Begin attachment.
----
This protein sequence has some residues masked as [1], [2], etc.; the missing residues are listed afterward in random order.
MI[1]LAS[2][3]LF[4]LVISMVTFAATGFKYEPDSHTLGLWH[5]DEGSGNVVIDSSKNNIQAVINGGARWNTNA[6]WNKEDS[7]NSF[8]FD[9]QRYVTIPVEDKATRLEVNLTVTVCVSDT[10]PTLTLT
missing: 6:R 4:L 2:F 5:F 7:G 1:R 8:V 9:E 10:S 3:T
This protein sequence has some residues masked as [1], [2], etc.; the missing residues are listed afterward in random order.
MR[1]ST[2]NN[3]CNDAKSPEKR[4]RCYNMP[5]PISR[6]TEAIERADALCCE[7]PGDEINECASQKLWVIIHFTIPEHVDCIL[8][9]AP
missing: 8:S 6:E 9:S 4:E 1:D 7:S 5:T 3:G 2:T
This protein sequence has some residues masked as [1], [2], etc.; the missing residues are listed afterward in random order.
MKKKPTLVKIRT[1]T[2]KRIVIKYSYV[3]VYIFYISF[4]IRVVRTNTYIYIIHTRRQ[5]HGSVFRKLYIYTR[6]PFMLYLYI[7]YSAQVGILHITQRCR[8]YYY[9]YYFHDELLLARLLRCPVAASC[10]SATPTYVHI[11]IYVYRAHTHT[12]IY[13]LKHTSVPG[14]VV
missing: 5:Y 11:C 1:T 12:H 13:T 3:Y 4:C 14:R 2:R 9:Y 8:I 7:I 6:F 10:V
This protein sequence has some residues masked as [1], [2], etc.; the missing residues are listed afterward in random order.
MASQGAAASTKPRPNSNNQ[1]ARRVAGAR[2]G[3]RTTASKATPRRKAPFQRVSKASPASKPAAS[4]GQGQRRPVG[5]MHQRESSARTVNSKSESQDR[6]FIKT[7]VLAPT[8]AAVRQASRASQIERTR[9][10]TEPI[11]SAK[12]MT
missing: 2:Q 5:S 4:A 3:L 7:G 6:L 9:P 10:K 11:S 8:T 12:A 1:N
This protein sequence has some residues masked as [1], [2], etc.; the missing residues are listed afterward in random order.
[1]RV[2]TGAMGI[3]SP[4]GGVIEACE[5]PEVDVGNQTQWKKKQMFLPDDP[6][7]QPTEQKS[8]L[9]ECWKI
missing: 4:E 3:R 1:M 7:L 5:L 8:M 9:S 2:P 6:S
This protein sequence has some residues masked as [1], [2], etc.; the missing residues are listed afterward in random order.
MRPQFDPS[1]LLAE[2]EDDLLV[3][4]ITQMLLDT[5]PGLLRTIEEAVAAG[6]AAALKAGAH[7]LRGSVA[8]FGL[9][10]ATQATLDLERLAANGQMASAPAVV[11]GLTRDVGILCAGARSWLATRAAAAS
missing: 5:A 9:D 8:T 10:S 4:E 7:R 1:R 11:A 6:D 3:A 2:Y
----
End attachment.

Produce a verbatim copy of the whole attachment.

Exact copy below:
This protein sequence has some residues masked as [1], [2], etc.; the missing residues are listed afterward in random order.
MI[1]LAS[2][3]LF[4]LVISMVTFAATGFKYEPDSHTLGLWH[5]DEGSGNVVIDSSKNNIQAVINGGARWNTNA[6]WNKEDS[7]NSF[8]FD[9]QRYVTIPVEDKATRLEVNLTVTVCVSDT[10]PTLTLT
missing: 6:R 4:L 2:F 5:F 7:G 1:R 8:V 9:E 10:S 3:T
This protein sequence has some residues masked as [1], [2], etc.; the missing residues are listed afterward in random order.
MR[1]ST[2]NN[3]CNDAKSPEKR[4]RCYNMP[5]PISR[6]TEAIERADALCCE[7]PGDEINECASQKLWVIIHFTIPEHVDCIL[8][9]AP
missing: 8:S 6:E 9:S 4:E 1:D 7:S 5:T 3:G 2:T
This protein sequence has some residues masked as [1], [2], etc.; the missing residues are listed afterward in random order.
MKKKPTLVKIRT[1]T[2]KRIVIKYSYV[3]VYIFYISF[4]IRVVRTNTYIYIIHTRRQ[5]HGSVFRKLYIYTR[6]PFMLYLYI[7]YSAQVGILHITQRCR[8]YYY[9]YYFHDELLLARLLRCPVAASC[10]SATPTYVHI[11]IYVYRAHTHT[12]IY[13]LKHTSVPG[14]VV
missing: 5:Y 11:C 1:T 12:H 13:T 3:Y 4:C 14:R 2:R 9:Y 8:I 7:I 6:F 10:V
This protein sequence has some residues masked as [1], [2], etc.; the missing residues are listed afterward in random order.
MASQGAAASTKPRPNSNNQ[1]ARRVAGAR[2]G[3]RTTASKATPRRKAPFQRVSKASPASKPAAS[4]GQGQRRPVG[5]MHQRESSARTVNSKSESQDR[6]FIKT[7]VLAPT[8]AAVRQASRASQIERTR[9][10]TEPI[11]SAK[12]MT
missing: 2:Q 5:S 4:A 3:L 7:G 6:L 9:P 10:K 11:S 8:T 12:A 1:N
This protein sequence has some residues masked as [1], [2], etc.; the missing residues are listed afterward in random order.
[1]RV[2]TGAMGI[3]SP[4]GGVIEACE[5]PEVDVGNQTQWKKKQMFLPDDP[6][7]QPTEQKS[8]L[9]ECWKI
missing: 4:E 3:R 1:M 7:L 5:L 8:M 9:S 2:P 6:S
This protein sequence has some residues masked as [1], [2], etc.; the missing residues are listed afterward in random order.
MRPQFDPS[1]LLAE[2]EDDLLV[3][4]ITQMLLDT[5]PGLLRTIEEAVAAG[6]AAALKAGAH[7]LRGSVA[8]FGL[9][10]ATQATLDLERLAANGQMASAPAVV[11]GLTRDVGILCAGARSWLATRAAAAS
missing: 5:A 9:D 8:T 10:S 4:E 7:R 1:R 11:A 6:D 3:A 2:Y